Rachel Levitsky and Friends

 

The last Sunday in Brooklyn was productive. To say the least, I was convinced to get up and purchase a juice, to leave on the train, to ride the subway through the tunnels, out to my beloved island. MoMA or BUST! I thought to myself how silly it was for a huge fan of modern art, I did not make it there any sooner than my last moments. I stopped by the Coffee Bean. Had a scalding latte made with soy milk for just under $6 – across the street sat the architectural skeletal (still functioning) building that housed David Letterman for the past 5,000 years as the voice, the familiar glow from my late night, night owl childhood. I posed for a selfie in front of it, naturally. Rolled a cigarette, ignoring the jaundice yellow stain on my fingers from smoking. And walked on, stepping into the most beautiful church bells ringing, had it happened? At last I had made peace with New York to the point of being dragged away with my teeth chipping, holding firmly to the sidewalk, because despite kicking and screaming I had to go home anyway.

I am not reviewing the MoMA. I have much to say about the art, have much to say about the conversation I was having, making me feel flooded and the feeling of turning to my right and seeing, “A Starry Night.” In person. Warhol’s soup cans, brought tears to my eyes. My childhood has never come full circle so strongly. I wished to paint. I wished to sit in my studio, hours as my currency and paint. Play. Read. Think. I wished to make art, something that had gone away for a while.

Minor details. I decided to hop the F train back to Dumbo where I would see Rachel Levitsky read – she is one of the collective voices of Belladonna* and I was intrigued to attempt Dumbo again. Levitsky introduced the theme of the show, introduced the work she did with Christian Hawkey, Susan Bee, Simone Kearney, & Ariel Goldberg. Mostly art/lit collaborations, response pieces from drawing to poem to painting. Also stunning curvilinear drawings from Simone Kearney. I am really interested in dual voice readings, particularly the female/male combination of voices and so Christian Hawkey despite being sick, was a wonderful addition to the shared space within his and Levitsky’s language. Their piece made its’ way to me in the form of a chapbook which I cannot even touch yet, because the best thing (though mortifying at the time) came when I introduced myself to Ariel Goldberg.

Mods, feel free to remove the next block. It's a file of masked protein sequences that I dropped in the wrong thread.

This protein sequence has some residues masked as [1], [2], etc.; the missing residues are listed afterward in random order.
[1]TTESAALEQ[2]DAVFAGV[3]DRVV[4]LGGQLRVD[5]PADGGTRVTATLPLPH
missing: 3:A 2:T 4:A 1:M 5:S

I proudly proclaimed that I did visual art, with a focus and intent on queer visibility. Goldberg shot down my childhood with her hello. “I wrote something on why we shouldn’t label art queer.” Ha! I never thought, imagined I could meet someone that is the epitome of what I was looking for in regards the knowledge I sought. But I didn’t know this at the time.

Inside my brain I cursed myself for saying hello, and quickly passed along my card saying I would like to read it. I migrated to a lone corner of the store, and shuffled through poetry books I couldn’t afford. Rolled a cigarette and left, said goodbyes and left. I have been eclipsed to the point of forgetting the content of Sunday’s Salon, knowing there was some interesting work and some work I will put on the back burner. I feel like at the time of this review, I went to a visual catalogue of the work, and the research is up to me to do at this time.

Starting, firstly with, Ariel Goldberg and “The Estrangement Principle.”

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